I could not do my job without my watch. I’m pretty detailed with my workouts, I track everything, and I program everything accordingly. I don’t want clients doing an exercise for 20 seconds without a clearlly defined purpose. If they are doing something for a few minutes at a time, I don’t want to have to search for a clock. And even for rest periods, I keep that pretty tight also. Rest is a critical component of exercise sessions and I want to know how exactly much rest a client needs so we can push the envelope and train aggressively.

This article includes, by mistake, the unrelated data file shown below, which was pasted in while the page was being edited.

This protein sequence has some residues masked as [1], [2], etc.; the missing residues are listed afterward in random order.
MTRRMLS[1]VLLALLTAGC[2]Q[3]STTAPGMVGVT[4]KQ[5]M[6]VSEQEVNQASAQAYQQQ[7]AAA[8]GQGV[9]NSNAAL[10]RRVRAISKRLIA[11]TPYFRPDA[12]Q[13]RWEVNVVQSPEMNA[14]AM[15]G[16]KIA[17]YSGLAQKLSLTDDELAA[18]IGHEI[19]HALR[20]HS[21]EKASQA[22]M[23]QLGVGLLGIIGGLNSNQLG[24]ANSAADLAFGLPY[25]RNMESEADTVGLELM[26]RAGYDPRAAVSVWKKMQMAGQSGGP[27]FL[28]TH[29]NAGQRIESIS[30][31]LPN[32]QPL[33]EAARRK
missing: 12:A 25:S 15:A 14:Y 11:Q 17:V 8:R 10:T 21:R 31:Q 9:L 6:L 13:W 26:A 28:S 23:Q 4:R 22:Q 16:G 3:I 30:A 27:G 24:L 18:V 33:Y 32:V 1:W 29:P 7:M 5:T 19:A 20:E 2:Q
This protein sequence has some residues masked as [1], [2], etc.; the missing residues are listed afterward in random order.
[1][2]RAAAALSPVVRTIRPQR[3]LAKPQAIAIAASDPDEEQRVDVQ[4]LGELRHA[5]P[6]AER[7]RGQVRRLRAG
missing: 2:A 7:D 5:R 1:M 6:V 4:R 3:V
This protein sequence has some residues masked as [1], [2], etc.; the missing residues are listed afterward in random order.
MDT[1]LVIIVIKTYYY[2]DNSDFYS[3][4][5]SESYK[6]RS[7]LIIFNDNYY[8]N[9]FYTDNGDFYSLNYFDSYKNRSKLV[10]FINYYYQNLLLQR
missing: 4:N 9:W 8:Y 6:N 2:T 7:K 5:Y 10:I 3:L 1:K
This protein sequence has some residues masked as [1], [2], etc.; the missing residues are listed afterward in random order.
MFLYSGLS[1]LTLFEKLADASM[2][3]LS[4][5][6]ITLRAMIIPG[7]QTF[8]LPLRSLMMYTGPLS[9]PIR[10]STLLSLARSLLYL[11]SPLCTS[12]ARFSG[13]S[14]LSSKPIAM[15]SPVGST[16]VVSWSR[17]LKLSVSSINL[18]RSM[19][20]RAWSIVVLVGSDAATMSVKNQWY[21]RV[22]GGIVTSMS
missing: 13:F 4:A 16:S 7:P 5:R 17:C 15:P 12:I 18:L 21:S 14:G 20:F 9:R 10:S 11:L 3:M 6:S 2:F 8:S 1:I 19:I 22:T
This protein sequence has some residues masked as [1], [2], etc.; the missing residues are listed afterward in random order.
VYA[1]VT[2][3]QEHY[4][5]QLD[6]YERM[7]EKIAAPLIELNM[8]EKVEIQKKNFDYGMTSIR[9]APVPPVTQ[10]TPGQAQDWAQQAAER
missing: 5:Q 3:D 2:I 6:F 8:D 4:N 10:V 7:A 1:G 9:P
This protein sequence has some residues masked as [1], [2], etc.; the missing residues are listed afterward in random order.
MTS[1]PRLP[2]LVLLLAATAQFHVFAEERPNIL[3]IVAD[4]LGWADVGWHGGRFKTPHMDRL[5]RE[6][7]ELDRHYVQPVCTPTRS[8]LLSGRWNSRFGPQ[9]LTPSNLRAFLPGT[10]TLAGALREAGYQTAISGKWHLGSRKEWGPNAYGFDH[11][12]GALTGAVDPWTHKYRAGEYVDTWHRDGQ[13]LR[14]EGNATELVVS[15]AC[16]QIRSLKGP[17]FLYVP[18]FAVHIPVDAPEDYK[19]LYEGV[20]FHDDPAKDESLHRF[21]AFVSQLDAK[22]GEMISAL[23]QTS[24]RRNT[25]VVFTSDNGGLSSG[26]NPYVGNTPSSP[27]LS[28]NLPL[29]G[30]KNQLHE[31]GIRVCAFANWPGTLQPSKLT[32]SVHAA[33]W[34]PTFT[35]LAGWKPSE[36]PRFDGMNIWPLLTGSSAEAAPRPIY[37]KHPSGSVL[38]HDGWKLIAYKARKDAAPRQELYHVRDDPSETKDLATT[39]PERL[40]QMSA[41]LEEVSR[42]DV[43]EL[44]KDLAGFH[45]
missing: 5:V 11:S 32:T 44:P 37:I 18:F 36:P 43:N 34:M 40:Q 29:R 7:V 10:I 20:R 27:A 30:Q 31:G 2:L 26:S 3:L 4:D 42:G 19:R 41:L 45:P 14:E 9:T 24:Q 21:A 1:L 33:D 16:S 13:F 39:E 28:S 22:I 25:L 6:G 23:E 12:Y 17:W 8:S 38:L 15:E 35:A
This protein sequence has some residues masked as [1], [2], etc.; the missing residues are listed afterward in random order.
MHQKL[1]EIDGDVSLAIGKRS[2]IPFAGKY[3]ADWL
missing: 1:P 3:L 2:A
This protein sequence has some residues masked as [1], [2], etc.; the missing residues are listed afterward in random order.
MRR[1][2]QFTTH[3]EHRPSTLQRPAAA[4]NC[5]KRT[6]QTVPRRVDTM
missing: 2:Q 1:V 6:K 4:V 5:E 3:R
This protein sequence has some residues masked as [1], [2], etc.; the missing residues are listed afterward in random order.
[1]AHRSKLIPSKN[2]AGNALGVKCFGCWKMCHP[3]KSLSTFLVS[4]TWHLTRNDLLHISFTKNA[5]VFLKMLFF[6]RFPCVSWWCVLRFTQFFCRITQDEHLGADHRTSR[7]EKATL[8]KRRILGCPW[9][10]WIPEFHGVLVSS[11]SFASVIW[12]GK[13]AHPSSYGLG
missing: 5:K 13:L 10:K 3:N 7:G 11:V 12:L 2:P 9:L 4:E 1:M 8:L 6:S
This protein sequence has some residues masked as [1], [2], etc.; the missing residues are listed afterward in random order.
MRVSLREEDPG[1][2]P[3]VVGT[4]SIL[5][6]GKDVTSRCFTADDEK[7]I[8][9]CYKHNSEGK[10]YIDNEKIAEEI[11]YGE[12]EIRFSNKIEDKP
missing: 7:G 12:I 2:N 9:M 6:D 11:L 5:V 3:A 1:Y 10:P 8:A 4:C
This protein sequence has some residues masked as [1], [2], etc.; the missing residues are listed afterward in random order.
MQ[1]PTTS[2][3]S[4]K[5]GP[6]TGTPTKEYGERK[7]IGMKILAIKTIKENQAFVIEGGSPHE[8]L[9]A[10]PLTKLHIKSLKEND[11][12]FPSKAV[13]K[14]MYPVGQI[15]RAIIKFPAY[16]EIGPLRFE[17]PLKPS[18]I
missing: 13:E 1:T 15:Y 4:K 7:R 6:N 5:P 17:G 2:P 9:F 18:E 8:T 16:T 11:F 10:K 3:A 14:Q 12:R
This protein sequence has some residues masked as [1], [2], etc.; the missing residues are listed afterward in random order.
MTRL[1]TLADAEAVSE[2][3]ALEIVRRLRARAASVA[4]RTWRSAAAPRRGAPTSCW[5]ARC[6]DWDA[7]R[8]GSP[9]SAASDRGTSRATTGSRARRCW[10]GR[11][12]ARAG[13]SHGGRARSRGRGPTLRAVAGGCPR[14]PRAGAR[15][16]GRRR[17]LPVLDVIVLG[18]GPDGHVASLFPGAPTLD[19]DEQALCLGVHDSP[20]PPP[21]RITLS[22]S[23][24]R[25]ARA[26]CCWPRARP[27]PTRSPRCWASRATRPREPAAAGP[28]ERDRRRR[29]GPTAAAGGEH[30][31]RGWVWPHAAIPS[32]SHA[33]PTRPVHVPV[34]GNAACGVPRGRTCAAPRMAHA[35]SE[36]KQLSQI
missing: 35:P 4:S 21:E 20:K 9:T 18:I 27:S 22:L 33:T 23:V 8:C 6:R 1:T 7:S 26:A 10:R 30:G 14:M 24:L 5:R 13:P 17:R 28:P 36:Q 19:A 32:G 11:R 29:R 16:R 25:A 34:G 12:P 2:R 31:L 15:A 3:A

My watch is a tool of the trade. It’s also a reminder of my standards. I’ve been thinking a lot about personal training. Sadly it doesn’t take a lot for a person to study for a few months and earn a personal training certification. My resume, on the other hand, includes and undergraduate degree (and minor) in the field along with a masters degree in kinesiology. I’m not out to change the personal training industry, but I’m out to promote myself and how I’m different than many other trainers. Excercise is a science and an art. With my watch, I’m constantly reminded to keep my programs scientifice. Know the numbers. Be disciplined with your workouts. Have a plan and stick to it. Then take those results and keept the challenge high and appropriate. You cannot manage what you do not measure.